Preventing excessive gestational weight gain among African American women: A randomized clinical trial

Obesity (Silver Spring). 2016 Jan;24(1):30-6. doi: 10.1002/oby.21240. Epub 2015 Nov 23.


Objective: Evidence is lacking regarding effective weight control treatments in pregnancy for ethnic minority women with obesity. This study evaluated whether a technology-based behavioral intervention could decrease the proportion of African American women with overweight or obesity who exceeded Institute of Medicine (IOM) guidelines for gestational weight gain.

Methods: We conducted a two-arm pilot randomized clinical trial. Participants were 66 socioeconomically disadvantaged African American pregnant women (12.5 ± 3.7 weeks' gestation; 36% overweight, 64% obesity) recruited from two outpatient obstetric practices at Temple University between 2013 and 2014. We randomized participants to usual care (n = 33) or a behavioral intervention (n = 33) that promoted weight control in pregnancy. The intervention included: (1) empirically supported behavior change goals; (2) interactive self-monitoring text messages; (3) biweekly health coach calls; and (4) skills training and support through Facebook.

Results: The intervention reduced the proportion of women who exceeded IOM guidelines compared to usual care (37% vs. 66%, P = 0.033). Intervention participants gained less weight during pregnancy (8.7 vs. 12.3 kg, adjusted mean difference: -3.1 kg, 95% CI: -6.2 to -0.1). No group differences in neonatal or obstetric outcomes were found.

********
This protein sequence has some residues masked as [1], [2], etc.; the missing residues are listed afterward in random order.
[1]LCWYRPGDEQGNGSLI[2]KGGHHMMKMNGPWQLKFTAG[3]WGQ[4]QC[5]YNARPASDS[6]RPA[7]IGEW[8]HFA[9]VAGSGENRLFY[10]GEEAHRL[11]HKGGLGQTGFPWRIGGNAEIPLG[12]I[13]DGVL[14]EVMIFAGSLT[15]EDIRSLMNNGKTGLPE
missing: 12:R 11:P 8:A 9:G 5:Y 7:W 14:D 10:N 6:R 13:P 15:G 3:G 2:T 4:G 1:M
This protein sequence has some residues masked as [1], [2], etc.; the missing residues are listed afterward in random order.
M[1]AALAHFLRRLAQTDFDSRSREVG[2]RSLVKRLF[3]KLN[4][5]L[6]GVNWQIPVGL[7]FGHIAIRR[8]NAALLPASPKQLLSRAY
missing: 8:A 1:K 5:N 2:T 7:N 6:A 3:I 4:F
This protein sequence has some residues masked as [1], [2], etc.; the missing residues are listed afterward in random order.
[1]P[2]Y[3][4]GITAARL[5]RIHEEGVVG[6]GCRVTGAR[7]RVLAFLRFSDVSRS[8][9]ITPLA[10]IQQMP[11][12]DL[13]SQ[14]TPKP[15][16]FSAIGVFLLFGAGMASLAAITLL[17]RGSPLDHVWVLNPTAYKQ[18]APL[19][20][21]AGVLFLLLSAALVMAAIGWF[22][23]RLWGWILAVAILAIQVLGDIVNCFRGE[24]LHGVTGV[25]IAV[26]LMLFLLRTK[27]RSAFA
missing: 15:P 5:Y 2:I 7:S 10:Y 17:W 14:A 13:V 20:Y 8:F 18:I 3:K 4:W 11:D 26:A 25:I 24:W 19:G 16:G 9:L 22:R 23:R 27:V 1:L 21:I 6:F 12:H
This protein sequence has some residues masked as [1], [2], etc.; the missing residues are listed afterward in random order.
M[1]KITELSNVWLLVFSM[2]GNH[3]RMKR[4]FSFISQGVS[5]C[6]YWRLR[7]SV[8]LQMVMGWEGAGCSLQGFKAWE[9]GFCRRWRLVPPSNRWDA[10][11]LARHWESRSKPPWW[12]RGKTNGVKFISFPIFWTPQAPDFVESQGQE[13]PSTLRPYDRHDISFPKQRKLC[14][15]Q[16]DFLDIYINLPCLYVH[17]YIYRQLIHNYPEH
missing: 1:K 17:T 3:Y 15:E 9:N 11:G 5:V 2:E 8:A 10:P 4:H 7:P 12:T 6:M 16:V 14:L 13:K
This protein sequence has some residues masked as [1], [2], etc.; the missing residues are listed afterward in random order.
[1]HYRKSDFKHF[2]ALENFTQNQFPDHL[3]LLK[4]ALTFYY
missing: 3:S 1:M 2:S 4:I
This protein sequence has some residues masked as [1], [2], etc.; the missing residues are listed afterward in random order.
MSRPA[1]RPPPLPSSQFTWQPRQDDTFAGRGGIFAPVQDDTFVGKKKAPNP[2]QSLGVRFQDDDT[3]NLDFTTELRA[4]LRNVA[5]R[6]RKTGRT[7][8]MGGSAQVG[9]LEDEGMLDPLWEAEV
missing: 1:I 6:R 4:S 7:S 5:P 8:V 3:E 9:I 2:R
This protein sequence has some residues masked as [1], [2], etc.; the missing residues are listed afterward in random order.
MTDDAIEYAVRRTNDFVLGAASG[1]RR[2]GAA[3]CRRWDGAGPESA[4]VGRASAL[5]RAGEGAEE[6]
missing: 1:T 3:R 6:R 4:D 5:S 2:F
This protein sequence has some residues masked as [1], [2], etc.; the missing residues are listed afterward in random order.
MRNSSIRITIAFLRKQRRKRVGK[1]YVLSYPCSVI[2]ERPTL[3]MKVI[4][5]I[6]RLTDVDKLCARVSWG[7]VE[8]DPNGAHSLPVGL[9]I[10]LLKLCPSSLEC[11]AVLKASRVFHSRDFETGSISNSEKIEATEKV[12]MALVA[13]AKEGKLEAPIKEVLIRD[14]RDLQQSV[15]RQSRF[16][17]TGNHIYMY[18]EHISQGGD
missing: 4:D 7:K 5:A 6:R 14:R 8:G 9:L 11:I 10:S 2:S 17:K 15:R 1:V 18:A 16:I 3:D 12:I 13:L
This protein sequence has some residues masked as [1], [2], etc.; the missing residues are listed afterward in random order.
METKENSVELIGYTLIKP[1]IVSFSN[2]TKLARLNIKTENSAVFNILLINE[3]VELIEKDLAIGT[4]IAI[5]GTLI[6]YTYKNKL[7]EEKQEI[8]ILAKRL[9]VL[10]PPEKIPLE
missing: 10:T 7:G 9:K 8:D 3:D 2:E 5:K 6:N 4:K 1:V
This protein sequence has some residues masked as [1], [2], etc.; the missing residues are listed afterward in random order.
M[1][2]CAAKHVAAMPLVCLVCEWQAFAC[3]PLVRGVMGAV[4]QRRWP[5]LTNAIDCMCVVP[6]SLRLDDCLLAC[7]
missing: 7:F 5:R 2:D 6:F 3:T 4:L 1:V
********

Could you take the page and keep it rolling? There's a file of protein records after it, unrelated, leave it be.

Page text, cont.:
Conclusions: The intervention resulted in lower prevalence of excessive gestational weight gain.

Publication types

  • Randomized Controlled Trial
  • Research Support, N.I.H., Extramural
  • Research Support, U.S. Gov't, Non-P.H.S.

MeSH terms

  • Adult
  • African Americans* / statistics & numerical data
  • Behavior Therapy* / methods
  • Body Weight
  • Female
  • Humans
  • Overweight / ethnology
  • Overweight / prevention & control*
  • Pilot Projects
  • Pregnancy
  • Pregnancy Complications / ethnology
  • Pregnancy Complications / prevention & control*
  • Prevalence
  • Treatment Outcome
  • United States / epidemiology
  • Weight Gain*
  • Young Adult